The British Military double team recreating the race between Amundsen and Scott are 274nm (Amundsen team) and 368nm (Scott team) from the Pole.

The Basques were midway between Novo base and the Pole on Monday. They are going well but feeling toes numb while skiing, and hurting as they warm up in the tent at the end of each day. "Capacity of suffering is also a plus on these kind of expeditions," they state.

The Nansen to Amundsen 100 years later members, outfitted in 1911 gear, are about to make tough decisions. One of the members has an injured foot, so the team is taking a day of rest before deciding whether to go on or abort the expedition. "When tissue is first damaged tolerate it less and you risk more damage," they reflected.

"So now we are here in the tent and discuss options. Trying to continue? Realize that you are not Amundsen and end the trip? Maybe Agnar should continue alone? We have no answer yet but have to make a decision soon. We can't remain on the polar plateau forever either."

Solo skier Howard Fairbank found horribly ragged terrain at 86:55.002S 82:23.745W.

Sebastian Copeland and Eric McNair have been stuck for two days at S79°39.887 E034°08.371, due to absolute lack of wind.

Jason de Cateret's motorized Thomson Reuters Eikon team has not yet restarted their speed record attempt.

About Amundsen diary dates: Readers pointed out that Amundsen forgot he crossed over the International Date Line, so the dates in his diaries from late November were one day ahead of the actual dates. Explorersweb staff decided to state his dates as they originally were penned.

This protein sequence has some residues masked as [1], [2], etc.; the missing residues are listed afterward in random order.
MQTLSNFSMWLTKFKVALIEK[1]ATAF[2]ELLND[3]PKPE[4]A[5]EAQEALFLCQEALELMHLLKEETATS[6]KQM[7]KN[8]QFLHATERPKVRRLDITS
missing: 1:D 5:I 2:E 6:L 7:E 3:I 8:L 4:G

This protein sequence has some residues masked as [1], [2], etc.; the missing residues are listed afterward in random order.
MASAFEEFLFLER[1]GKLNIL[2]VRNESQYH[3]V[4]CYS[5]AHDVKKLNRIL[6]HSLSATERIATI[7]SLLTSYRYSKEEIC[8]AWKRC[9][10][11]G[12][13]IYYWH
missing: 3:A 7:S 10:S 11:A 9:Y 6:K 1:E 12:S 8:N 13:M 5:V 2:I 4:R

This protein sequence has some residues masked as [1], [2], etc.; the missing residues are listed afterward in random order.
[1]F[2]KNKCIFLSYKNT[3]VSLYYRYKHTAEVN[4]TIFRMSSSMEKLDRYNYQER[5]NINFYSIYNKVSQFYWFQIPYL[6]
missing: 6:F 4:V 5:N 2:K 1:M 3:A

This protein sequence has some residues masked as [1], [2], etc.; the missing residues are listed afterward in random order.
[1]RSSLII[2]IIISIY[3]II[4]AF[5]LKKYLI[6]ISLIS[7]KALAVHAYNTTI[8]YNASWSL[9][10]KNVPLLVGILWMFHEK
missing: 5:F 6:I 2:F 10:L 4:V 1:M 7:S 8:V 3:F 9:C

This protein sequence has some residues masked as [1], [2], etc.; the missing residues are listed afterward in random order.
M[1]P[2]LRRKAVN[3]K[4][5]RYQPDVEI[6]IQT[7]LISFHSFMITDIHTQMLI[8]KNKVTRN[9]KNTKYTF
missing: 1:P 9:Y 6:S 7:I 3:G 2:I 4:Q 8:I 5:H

Antarctica/SP - General facts:

Gateway port Cape Town, South Africa:
To ALCI/TAC base camp Novolazarevskaya / Novo
(70o 46'37S", 011o 49'26"E)
Gateway port Punta Arenas, Chile, South America:
To ALE/ANI base camp, Union Glacier
(79o 45'S, 083o 14'W).
Gateway port Punta Christchurch, New Zealand:
To US base McMurdo
(77o 50'39"S, 166o 40'22"E)


1 nautical mile (nm) = 1.852 km
1 nm = 1.151 statute mile
1 knot = 1.852 km/h
1 degree of Latitude is 110 km

Sastrugi are hard snow bumps and can be as high as 10 feet.
A nunatak is a peak of a mountain rising above the ice cap; sometimes covered with snow, sometimes exposed rock.


Useful links:

CONTACT 5 expedition technology
HumanEdgeTech
Polar rules of Adventure
What is solo?